Looking back, Chris can’t recall why he confided in Miles so readily. The reader, too, strains to suspend disbelief: why would Chris, who at the time was immersed in a paranoid milieu and subjected to rigorous bouts of criticism/self-criticism from even his closest comrades, hand his secrets to a man he didn’t trust? Miles may be a fully fleshed character with plausible tics and motivations, but his role in the plot is noticeably utilitarian. That he has such a pivotal role underscores that Kunzru is less concerned with extending Modernist investigations of consciousness than with reinventing the nineteenth-century machines that conveyed protagonists through grinding moral dilemmas. In a story in which an aging ’60s radical finally comes to terms with the folly of his youthful crusade, who better than a pragmatic incrementalist to play the foil?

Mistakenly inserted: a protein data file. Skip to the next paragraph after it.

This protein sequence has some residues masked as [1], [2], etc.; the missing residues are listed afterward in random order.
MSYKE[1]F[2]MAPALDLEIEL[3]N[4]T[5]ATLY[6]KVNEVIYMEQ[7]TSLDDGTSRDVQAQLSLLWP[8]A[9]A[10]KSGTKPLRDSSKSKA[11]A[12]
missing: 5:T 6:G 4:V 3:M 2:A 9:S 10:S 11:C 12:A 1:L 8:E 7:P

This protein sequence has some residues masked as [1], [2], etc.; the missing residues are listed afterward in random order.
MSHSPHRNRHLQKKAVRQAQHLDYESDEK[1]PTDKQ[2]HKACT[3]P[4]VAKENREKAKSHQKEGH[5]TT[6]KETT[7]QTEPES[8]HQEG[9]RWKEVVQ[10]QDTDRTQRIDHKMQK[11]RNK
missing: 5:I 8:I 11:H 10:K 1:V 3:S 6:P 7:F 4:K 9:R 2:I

The son of an English mother and an Indian father, Kunzru, 39, was raised in the London suburbs and educated at Oxford University. His debut novel, The Impressionist (2002), a postmodern mash-up of Kipling and Conrad, earned heaps of critical praise and put him in the company of an emerging Brat Pack of postcolonial writers including Zadie Smith, Jhumpa Lahiri and Arundhati Roy. The book traces the education of Pran Nath, bastard son of a British officer and a high-caste Indian woman, who is disowned after word spreads that he is not the true heir to his father’s fortune. Pran Nath’s wanderings take him to Bombay, where he is “hired” as an errand boy by a British pedophile and later adopted by missionaries, and on to the motherland, where he assumes the identity of a white anthropology student named Jonathan Bridgeman (Miles’s great-uncle?). Like Chris Carver, Pran Nath is a hollowed-out soul who reinvents himself to survive; he is a sort of cipher who adopts a new persona at every turn in this picaresque novel. The story thus becomes a kabuki about racial performance, an extended parable with a dark heart at its core. In the final section, Jonathan rides upriver in Africa with a team of ethnographers, taking notes on a little-known indigenous tribe. The onetime subject of the British Empire, now properly “civilized,” is helping to colonize a savage land.